Only three countries still use the imperial system for measurements – Myanmar, Liberia and the U.S. Why? WHY??? (Actually, I know why. They tried to change us in the mid-70s, but we’re stubborn and no one wanted to change, so we never did, save for bottles of soda)
In the U.S., it’s a common practice to get a doggy bag to bring home. In lots of other countries, it’s considered weird and potentially even rude.
Feature Photo: Walmart
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South Korea has two sets of cheerleaders at baseball games and a guy who has a loudspeaker to lead the crowd in chants. They’re positioned on risers about halfway up the lower deck of the stadium straight up from the dugouts.
Being an American, I found it out of place, yet amusing to watch!
Fully agree with your assessment as a 40-year old European who lived in the US on-and-off (studying, some jobs) for about 10 years.
One thing I’d add–and it’s related to the doggy bags for sure–are the oversized portions in mainstream restaurants. Doesn’t happen if you go for a more refined place dubbed Italian, French, whatever. But at your average diner, family restaurant, sports bar, bar & grill, etc., the portions are so large that nobody reasonably expects you’ll be able to finish 😉
Ads for medication should be banned as it used to be. Neither Trump nor Biden will do it because they are in the pocket of drug companies. They want people to pester their doctors to prescribe some super expensive medication. In the whole history of health care, I don’t think there has ever been a case of a doctor saying “gosh, I never heard of that medication, thanks for telling me about that ad”.
Sales tax in Europe are built into the price so it can be raised and hidden. That is why sales tax is greater than 20% in some countries. The US method is better.
Tipping is not because wages are too low. In major cities, the minimum wage is already $15/hour. When Biden increases it to $15, watch some cities increase it to $20/hour. In some restaurants, some waitresses/waiters can earn nearly $100,000 per year because of tipping, more than European waitresses/waiters earn.
Huge soft drinks and coffee is a bad American habit.
Using the flag as decor? No country tops the Republic of Texas where the flag often appears on clothing and an element, The Lone Star, appears in building details, from marble foyers to outdoor lighting elements.
I think America is generous toward food in general, you get your money worth, exact opposite of Europe where restaurants think they are doing you a favor and not a business relation.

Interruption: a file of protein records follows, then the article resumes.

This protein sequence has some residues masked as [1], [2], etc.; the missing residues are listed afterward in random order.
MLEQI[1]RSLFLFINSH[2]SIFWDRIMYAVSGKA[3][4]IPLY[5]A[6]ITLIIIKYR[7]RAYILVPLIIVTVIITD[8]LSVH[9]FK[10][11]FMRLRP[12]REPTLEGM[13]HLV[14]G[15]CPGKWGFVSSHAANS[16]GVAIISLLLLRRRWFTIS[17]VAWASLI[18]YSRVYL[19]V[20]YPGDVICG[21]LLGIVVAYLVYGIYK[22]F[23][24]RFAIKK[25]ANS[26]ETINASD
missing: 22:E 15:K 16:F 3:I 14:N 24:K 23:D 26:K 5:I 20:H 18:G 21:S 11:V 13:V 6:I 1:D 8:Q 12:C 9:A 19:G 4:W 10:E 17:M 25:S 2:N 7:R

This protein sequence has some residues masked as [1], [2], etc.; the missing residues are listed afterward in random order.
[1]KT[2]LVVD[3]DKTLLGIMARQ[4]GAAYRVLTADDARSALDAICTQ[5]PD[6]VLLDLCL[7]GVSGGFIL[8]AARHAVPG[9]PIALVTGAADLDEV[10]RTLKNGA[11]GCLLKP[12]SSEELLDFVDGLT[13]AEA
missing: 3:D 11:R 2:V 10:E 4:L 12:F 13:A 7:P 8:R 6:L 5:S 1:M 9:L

Tipping percentage is a bit high dough, 10% is usually enough.
What is really weird is your relationship with boose: special licenses to serve, only specialty stores (weird sketchy ones) to sell them- like you’re buying something forbidden, you can’t consume it outside, you can’t take the leftovers of a wine bottle home, it looks like the prohibition era left some damage.
We can buy it in any kind of supermarket or specialty stores like wine distributors (nice, fancy); restaurants need licenses to serve food (includes drinks, not separate licenses), you can drink it anywhere ( but usually don’t). No stress about it.
“Hi, welcome to Burgers-r-us! Would you like to jumbo-size your fries and drink [in a half-gallon, dishwasher-safe, to-go cup] for only a dollar?”
As Bill pointed out, a lot of the things you list are NOT unique to America.
As for the direct to consumer advertising of prescription pharmaceuticals, which really is unique to America, you can lay the blame for that 100% on President Bill Clinton. Before David Kessler left the FDA in 1997, a drug maker advertising directly to consumers would get a cease-and-desist letter from the FDA.
For years the AMA has been trying unsuccessfully to get it changed back.
Isn’t that crazy? A different country has different customs.
Speaking of Imperial measurement – I remember as a kid on trips to Canada seeing prices for the “imperial gallon” and of course – to a kid, the weird way Canadians spelled “centre”, “licence” and “colour”…and all the packages were “en francais” and english…lol
I’ll say that Denmark, Norway and Switzerland can give the US a run for its money, when it comes to fondness and use of own flags.
You hit the nail on the head!